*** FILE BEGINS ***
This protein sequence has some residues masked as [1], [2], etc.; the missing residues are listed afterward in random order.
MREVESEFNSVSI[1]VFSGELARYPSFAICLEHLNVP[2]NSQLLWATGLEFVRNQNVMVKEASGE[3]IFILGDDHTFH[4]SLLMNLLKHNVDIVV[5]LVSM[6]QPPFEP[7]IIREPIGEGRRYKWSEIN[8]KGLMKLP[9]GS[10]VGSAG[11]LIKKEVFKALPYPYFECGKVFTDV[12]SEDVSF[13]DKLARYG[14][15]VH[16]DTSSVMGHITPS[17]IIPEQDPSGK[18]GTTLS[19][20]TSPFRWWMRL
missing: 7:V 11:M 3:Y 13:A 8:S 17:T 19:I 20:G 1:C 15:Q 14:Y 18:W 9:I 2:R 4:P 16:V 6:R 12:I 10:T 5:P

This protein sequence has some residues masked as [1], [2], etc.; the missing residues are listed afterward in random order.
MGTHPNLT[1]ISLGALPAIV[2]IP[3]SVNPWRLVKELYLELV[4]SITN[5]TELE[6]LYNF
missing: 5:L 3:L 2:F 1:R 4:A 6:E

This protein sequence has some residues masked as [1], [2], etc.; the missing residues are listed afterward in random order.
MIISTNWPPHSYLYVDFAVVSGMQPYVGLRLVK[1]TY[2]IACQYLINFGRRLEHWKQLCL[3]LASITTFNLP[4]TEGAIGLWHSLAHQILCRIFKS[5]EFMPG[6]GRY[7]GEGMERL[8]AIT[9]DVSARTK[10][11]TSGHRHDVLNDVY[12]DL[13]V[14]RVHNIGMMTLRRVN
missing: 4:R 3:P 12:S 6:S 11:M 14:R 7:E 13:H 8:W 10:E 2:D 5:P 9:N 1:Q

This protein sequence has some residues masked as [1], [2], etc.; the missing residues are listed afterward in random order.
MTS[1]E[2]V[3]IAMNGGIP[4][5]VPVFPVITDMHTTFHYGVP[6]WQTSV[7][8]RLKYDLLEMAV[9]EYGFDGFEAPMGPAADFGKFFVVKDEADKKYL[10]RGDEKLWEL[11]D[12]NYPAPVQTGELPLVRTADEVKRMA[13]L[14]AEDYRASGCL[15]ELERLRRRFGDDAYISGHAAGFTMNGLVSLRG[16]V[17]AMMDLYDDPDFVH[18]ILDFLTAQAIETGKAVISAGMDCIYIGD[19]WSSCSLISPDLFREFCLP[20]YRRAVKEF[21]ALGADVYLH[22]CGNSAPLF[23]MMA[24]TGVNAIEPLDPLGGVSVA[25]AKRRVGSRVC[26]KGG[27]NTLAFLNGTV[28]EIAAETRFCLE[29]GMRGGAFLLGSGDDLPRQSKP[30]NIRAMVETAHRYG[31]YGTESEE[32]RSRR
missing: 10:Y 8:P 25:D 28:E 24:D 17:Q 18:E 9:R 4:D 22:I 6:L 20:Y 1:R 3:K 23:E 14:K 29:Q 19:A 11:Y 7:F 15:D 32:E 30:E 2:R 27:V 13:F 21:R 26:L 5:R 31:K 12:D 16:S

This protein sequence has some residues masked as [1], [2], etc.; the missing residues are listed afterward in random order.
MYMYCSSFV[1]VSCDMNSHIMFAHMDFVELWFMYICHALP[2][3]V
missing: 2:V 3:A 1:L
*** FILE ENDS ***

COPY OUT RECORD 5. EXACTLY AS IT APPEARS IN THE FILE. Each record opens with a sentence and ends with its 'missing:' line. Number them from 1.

This protein sequence has some residues masked as [1], [2], etc.; the missing residues are listed afterward in random order.
MYMYCSSFV[1]VSCDMNSHIMFAHMDFVELWFMYICHALP[2][3]V
missing: 2:V 3:A 1:L